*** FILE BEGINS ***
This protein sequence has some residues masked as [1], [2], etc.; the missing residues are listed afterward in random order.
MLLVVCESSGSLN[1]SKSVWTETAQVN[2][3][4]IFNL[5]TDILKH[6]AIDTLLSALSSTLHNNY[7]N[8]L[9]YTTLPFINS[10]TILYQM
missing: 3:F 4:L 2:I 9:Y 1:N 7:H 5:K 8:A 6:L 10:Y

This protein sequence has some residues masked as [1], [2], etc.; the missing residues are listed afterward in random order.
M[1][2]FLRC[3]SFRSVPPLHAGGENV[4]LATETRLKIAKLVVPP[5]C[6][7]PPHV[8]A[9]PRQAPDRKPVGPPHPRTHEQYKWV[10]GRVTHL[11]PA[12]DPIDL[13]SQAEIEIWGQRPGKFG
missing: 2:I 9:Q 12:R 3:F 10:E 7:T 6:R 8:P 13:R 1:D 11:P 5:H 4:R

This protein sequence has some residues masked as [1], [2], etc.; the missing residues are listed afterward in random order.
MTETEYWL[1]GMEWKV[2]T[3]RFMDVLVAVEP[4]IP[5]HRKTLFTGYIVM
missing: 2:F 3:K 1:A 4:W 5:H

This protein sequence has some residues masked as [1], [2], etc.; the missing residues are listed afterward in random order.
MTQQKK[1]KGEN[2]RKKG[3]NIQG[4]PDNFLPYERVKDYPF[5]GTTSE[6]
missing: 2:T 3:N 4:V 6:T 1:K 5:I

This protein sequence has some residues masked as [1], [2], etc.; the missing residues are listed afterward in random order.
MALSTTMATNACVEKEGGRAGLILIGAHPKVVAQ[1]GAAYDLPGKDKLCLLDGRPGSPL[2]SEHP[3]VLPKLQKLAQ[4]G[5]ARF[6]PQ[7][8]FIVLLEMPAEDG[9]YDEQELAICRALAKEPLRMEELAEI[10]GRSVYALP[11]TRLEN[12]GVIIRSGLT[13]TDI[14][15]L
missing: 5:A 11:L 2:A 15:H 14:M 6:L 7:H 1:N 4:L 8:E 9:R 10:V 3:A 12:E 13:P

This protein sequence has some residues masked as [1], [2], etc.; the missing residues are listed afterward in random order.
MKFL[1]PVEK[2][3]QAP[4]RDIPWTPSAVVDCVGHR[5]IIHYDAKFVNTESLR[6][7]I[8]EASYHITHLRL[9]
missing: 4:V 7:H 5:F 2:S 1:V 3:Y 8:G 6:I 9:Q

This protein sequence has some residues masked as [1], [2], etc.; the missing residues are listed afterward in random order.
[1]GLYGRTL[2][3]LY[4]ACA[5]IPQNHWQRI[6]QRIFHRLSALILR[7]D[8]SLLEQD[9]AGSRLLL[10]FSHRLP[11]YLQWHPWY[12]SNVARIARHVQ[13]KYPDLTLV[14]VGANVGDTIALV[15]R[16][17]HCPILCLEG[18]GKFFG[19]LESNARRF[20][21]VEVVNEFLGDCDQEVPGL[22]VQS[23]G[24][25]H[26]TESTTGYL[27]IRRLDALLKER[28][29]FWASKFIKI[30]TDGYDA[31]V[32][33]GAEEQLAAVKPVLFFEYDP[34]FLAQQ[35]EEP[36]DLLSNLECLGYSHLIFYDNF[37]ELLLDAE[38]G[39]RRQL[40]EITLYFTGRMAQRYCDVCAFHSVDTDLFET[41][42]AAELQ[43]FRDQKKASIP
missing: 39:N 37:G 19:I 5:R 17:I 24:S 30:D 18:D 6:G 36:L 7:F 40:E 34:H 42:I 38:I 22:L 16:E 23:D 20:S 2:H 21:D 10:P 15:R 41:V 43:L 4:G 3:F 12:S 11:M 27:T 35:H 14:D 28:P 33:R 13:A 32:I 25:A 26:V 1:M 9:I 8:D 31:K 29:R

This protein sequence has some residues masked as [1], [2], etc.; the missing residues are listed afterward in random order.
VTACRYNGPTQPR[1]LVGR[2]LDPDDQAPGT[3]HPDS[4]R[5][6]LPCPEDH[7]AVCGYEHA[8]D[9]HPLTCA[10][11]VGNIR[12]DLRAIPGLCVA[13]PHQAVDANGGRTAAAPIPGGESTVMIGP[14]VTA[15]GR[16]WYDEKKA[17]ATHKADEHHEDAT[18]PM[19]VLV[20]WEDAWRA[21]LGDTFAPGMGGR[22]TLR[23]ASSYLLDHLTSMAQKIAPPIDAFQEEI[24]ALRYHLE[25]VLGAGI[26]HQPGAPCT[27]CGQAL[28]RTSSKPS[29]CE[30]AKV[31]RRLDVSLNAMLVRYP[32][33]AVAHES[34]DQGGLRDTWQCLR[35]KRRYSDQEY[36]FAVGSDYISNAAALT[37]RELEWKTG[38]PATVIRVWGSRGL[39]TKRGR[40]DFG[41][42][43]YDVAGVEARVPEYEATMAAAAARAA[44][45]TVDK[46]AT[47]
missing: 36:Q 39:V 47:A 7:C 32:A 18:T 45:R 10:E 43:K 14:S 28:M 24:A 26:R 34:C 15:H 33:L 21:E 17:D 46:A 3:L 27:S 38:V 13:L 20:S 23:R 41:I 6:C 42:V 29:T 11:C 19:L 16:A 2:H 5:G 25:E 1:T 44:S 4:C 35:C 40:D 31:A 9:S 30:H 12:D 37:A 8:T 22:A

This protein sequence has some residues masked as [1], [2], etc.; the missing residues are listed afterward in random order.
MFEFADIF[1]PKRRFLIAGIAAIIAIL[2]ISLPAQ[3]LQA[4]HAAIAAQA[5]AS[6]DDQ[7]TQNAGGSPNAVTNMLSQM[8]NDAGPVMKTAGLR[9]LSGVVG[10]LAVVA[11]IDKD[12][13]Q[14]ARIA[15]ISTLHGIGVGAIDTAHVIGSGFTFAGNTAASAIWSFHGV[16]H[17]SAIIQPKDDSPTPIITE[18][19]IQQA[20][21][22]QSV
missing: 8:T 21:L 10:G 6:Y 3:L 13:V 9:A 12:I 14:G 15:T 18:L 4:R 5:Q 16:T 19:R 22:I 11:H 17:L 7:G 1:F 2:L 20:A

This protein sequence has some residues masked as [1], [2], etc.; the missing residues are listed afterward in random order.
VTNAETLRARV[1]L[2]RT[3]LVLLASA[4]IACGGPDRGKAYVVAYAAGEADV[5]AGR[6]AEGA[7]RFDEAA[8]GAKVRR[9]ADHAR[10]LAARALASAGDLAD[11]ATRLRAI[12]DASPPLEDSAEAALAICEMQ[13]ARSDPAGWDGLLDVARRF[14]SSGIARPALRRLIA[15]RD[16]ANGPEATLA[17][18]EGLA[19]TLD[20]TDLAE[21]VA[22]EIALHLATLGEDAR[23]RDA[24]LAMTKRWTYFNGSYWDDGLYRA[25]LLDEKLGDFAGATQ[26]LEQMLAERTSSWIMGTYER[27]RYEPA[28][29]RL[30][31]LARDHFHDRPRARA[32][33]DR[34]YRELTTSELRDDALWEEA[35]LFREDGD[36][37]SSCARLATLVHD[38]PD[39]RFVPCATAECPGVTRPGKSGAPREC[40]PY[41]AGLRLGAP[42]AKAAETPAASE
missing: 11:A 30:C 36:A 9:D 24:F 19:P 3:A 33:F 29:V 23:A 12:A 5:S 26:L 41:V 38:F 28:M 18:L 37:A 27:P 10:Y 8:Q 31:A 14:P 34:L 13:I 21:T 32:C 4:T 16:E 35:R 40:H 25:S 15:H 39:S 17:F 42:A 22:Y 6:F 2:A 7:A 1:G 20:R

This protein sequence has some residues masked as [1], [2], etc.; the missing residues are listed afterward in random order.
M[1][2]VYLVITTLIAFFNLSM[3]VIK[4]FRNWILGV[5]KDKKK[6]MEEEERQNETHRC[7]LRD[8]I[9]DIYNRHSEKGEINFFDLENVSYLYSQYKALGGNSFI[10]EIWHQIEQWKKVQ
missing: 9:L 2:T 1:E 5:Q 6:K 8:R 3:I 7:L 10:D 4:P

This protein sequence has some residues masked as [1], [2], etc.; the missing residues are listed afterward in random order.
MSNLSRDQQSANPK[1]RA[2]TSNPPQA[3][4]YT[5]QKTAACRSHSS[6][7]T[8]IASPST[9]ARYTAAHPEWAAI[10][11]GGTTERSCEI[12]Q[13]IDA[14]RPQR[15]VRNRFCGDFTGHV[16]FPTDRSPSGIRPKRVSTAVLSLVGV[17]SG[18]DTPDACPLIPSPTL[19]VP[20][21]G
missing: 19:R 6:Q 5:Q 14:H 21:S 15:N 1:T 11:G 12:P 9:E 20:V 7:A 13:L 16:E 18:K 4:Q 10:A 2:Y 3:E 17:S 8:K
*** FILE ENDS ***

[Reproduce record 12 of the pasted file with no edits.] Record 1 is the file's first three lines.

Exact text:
This protein sequence has some residues masked as [1], [2], etc.; the missing residues are listed afterward in random order.
MSNLSRDQQSANPK[1]RA[2]TSNPPQA[3][4]YT[5]QKTAACRSHSS[6][7]T[8]IASPST[9]ARYTAAHPEWAAI[10][11]GGTTERSCEI[12]Q[13]IDA[14]RPQR[15]VRNRFCGDFTGHV[16]FPTDRSPSGIRPKRVSTAVLSLVGV[17]SG[18]DTPDACPLIPSPTL[19]VP[20][21]G
missing: 19:R 6:Q 5:Q 14:H 21:S 15:N 1:T 11:G 12:P 9:E 20:V 7:A 13:L 16:E 18:K 4:Q 10:A 2:Y 3:E 17:S 8:K